Using SSIS to generate PivotViewer CXML from SSAS

I completely forgot but a few months ago I put together an SSIS package to generate CXML from a cube in a way very similar to how PivotViewer for Reporting Services generates its tiles - only without SharePoint.

When designing the SSIS package I really wanted to make it configurable so that it can be easily adapted to work from any cube source. Hence there are a few design decisions that may seem a little odd - more on that later.

My example cube is based on a blog site I scraped and so has some familiar dimensions - News and Terms (Tags) with the measures being a count of news items and terms. Below is how to package has been put together.

As you can see the solution is in two core steps. The first is to generate the DeepZoom images and the second is to create the CXML.

Generating the images requires the unique identifier of each item to appear in the collection, then passing that identifier as a parameter to a Reporting Services report to render the tile as an image. As my data is based on a cube I use the following query to get a list of the items:

SELECT [[News]].[News]].[News]].[MEMBER_UNIQUE_NAME]]] as [Items]
	'DATASOURCE=.; Initial Catalog=BizCube;',
		non empty{[Measures].[News Count]} on 0,
		non empty{

As mentioned making it flexible means that I’ve had to make some design decisions, which means using the SQL OPENROWSET to query the cube from a SQL instance. The main reason for this is to have a consistent alias for the returned column - in this case [Items], which then means the data flow path does not need to change as it’s always expecting a column called [Items]. The result of the query gives me results in the form “[News].[News].&[395]” where the identifier can easily be extracted. I then have a script task to query the report passing the identifier as a parameter and specifying the report be rendered as a png which can then be downloaded. Once downloaded the image is then fed into the DeepZoom DZConvert.exe tool to create the tile.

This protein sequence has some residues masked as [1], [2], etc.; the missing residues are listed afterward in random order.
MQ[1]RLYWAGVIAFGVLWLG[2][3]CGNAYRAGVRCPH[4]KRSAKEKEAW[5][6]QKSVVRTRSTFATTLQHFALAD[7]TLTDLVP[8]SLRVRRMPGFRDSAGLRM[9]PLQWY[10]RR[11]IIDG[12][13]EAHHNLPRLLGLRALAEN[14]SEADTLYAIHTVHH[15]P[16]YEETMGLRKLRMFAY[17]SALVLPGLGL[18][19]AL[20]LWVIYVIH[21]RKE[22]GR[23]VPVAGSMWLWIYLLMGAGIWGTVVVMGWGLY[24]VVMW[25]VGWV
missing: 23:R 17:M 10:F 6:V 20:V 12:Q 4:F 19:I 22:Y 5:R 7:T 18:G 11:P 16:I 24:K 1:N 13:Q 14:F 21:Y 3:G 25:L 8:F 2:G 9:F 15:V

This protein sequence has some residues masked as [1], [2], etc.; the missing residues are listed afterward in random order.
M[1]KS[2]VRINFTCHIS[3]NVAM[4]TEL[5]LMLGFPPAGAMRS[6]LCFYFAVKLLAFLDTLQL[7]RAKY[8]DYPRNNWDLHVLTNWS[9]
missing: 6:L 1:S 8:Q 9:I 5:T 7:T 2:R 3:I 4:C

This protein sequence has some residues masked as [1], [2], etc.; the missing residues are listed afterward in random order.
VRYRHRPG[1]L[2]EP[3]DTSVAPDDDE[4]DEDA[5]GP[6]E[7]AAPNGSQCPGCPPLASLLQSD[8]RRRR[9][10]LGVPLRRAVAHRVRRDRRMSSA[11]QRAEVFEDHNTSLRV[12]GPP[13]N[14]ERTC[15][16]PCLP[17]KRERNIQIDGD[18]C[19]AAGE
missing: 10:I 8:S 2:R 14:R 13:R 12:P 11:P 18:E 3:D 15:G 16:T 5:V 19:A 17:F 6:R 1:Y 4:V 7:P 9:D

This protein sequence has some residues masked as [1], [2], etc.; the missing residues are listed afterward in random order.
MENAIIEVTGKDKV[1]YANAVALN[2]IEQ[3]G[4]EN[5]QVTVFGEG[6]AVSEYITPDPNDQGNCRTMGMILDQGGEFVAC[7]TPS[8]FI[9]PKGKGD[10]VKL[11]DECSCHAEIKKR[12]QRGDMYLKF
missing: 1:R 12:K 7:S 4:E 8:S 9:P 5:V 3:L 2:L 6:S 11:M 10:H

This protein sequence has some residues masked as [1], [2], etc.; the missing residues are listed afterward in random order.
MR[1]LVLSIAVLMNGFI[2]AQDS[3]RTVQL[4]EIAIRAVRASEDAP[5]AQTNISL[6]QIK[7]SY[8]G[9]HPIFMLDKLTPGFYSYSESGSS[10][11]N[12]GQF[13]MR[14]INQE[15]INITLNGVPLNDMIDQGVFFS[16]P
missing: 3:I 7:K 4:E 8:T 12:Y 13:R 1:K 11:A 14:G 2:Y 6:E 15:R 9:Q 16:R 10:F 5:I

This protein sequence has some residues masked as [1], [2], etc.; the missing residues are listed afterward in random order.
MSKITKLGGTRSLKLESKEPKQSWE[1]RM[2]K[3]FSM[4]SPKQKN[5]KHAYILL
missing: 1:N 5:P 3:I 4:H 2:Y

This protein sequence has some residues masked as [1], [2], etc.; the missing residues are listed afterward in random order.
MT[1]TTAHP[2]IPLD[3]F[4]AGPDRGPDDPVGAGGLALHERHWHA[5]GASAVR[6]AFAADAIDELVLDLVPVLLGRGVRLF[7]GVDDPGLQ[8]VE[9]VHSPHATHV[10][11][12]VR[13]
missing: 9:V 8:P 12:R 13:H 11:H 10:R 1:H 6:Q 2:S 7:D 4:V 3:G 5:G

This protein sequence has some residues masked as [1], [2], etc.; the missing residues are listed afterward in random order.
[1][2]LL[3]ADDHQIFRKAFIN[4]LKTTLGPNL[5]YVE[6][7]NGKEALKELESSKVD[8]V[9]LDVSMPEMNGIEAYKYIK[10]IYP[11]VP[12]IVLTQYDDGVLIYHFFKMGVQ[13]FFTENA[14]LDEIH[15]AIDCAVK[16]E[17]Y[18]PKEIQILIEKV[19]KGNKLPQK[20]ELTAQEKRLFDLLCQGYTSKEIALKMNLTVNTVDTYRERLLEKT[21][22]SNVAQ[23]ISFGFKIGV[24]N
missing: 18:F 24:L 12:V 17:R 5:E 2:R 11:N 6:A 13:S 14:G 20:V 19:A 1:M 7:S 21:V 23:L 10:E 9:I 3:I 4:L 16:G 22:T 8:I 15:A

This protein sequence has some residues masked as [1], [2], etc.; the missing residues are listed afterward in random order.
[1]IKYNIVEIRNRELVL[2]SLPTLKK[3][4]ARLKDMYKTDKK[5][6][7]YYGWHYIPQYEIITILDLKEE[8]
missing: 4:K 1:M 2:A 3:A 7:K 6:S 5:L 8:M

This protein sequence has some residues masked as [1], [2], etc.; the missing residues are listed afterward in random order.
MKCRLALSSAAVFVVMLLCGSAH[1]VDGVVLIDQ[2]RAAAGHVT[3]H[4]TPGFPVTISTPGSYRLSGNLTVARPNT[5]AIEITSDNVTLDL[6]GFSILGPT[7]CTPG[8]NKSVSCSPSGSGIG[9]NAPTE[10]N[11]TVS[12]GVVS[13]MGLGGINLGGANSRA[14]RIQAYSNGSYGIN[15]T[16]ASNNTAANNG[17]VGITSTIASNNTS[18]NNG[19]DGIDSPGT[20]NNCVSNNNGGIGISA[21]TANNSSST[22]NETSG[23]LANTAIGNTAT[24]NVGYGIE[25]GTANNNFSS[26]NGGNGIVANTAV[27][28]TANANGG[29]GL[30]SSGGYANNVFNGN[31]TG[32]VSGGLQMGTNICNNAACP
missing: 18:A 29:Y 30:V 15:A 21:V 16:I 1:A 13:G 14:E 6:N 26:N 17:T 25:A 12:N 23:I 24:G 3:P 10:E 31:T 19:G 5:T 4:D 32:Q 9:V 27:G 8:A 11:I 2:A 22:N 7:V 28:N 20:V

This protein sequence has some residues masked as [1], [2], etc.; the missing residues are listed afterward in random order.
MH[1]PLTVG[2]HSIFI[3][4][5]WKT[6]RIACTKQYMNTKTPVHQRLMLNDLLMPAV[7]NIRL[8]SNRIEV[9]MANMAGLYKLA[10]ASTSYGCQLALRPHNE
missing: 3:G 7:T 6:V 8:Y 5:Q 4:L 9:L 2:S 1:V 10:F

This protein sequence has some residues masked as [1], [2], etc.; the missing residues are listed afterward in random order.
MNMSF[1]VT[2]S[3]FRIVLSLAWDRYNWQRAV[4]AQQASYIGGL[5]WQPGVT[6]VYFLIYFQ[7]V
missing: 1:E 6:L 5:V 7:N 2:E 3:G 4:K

The next step is to create the CXML. This is done by querying the cube again but this time returning all the facets that I want to use in the Pivot collection. The query looks like this:

select 'Key:key|Title:String|Caption:String|Url:link|Term:String|Term Count:Number' as [Items] union all
	cast([[News]].[News]].[News]].[MEMBER_UNIQUE_NAME]]] as varchar(255)) + '|' +
	cast([[News]].[News]].[News]].[MEMBER_CAPTION]]] as varchar(255)) + '|' +
	cast([[News]].[Caption]].[Caption]].[MEMBER_CAPTION]]] as varchar(255)) + '|'+
	cast([[News]].[Post Url]].[Post Url]].[MEMBER_CAPTION]]] as varchar(255)) + '|'+
	cast([[Terms]].[Term]].[Term]].[MEMBER_CAPTION]]] as varchar(255)) + '|'+
	cast([[Measures]].[News Terms Count]]] as varchar(255)) + '|' as [Items]
from OPENROWSET('MSOLAP', 'DATASOURCE=.; Initial Catalog=BizCube;',
	'select non empty{
		[Measures].[News Terms Count]
	} on 0,
	non empty{(
		[News].[Post Url].[Post Url].members,

The query consists of two parts, the first creates a ‘|’ delimited list of key/value pairs of the facet name and its type - this is used to construct the FacetCategories section of the CXML. The second part queries the cube for the corresponding FacetCategory values and delimits them with a ‘|’. Again like the previous query it’s done using OPENROWSET in order to alias the column as [Items].

The result of the query is then passed to a script task where the CXML is generated. To make it even easier the both queries are generated via variables, so changing cube sources should only be a matter of updating the values and hitting execute!

The solution can be downloaded from here (37KB zip) so please let me know what you think!

Also stay tuned as I’m planning on putting together a series of posts on how we built (finally!)

Author | Roger Noble

C-Founder and CTO of Zegami - a data visualisation tool for viewing large collections of images within a single field of view.